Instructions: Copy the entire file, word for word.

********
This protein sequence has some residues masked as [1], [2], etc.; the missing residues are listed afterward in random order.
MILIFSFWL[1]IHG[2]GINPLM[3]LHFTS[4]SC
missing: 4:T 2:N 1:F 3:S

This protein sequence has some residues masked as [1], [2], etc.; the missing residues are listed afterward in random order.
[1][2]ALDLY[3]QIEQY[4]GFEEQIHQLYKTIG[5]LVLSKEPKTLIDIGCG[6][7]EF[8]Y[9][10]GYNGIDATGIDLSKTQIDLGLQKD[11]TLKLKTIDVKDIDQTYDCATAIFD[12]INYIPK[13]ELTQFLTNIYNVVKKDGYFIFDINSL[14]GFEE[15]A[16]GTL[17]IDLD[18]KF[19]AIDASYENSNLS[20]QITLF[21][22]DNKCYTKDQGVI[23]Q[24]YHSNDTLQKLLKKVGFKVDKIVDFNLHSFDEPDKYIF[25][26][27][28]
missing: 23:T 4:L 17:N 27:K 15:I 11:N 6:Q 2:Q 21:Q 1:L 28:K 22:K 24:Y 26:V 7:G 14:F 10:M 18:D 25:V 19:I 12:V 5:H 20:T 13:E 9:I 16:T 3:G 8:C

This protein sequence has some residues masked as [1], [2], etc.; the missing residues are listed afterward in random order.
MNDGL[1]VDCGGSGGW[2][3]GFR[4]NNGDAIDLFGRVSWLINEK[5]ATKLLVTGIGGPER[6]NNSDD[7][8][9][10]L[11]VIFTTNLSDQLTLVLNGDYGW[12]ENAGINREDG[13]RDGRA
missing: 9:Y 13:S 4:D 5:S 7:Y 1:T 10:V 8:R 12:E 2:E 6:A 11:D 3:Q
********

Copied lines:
This protein sequence has some residues masked as [1], [2], etc.; the missing residues are listed afterward in random order.
MILIFSFWL[1]IHG[2]GINPLM[3]LHFTS[4]SC
missing: 4:T 2:N 1:F 3:S

This protein sequence has some residues masked as [1], [2], etc.; the missing residues are listed afterward in random order.
[1][2]ALDLY[3]QIEQY[4]GFEEQIHQLYKTIG[5]LVLSKEPKTLIDIGCG[6][7]EF[8]Y[9][10]GYNGIDATGIDLSKTQIDLGLQKD[11]TLKLKTIDVKDIDQTYDCATAIFD[12]INYIPK[13]ELTQFLTNIYNVVKKDGYFIFDINSL[14]GFEE[15]A[16]GTL[17]IDLD[18]KF[19]AIDASYENSNLS[20]QITLF[21][22]DNKCYTKDQGVI[23]Q[24]YHSNDTLQKLLKKVGFKVDKIVDFNLHSFDEPDKYIF[25][26][27][28]
missing: 23:T 4:L 17:N 27:K 15:I 11:N 6:Q 2:Q 21:Q 1:L 28:K 22:K 24:Y 26:V 7:G 14:F 10:M 18:D 25:V 19:I 12:V 5:H 20:T 13:E 9:I 16:T 3:G 8:C

This protein sequence has some residues masked as [1], [2], etc.; the missing residues are listed afterward in random order.
MNDGL[1]VDCGGSGGW[2][3]GFR[4]NNGDAIDLFGRVSWLINEK[5]ATKLLVTGIGGPER[6]NNSDD[7][8][9][10]L[11]VIFTTNLSDQLTLVLNGDYGW[12]ENAGINREDG[13]RDGRA
missing: 9:Y 13:S 4:D 5:S 7:Y 1:T 10:V 8:R 12:E 2:E 6:A 11:D 3:Q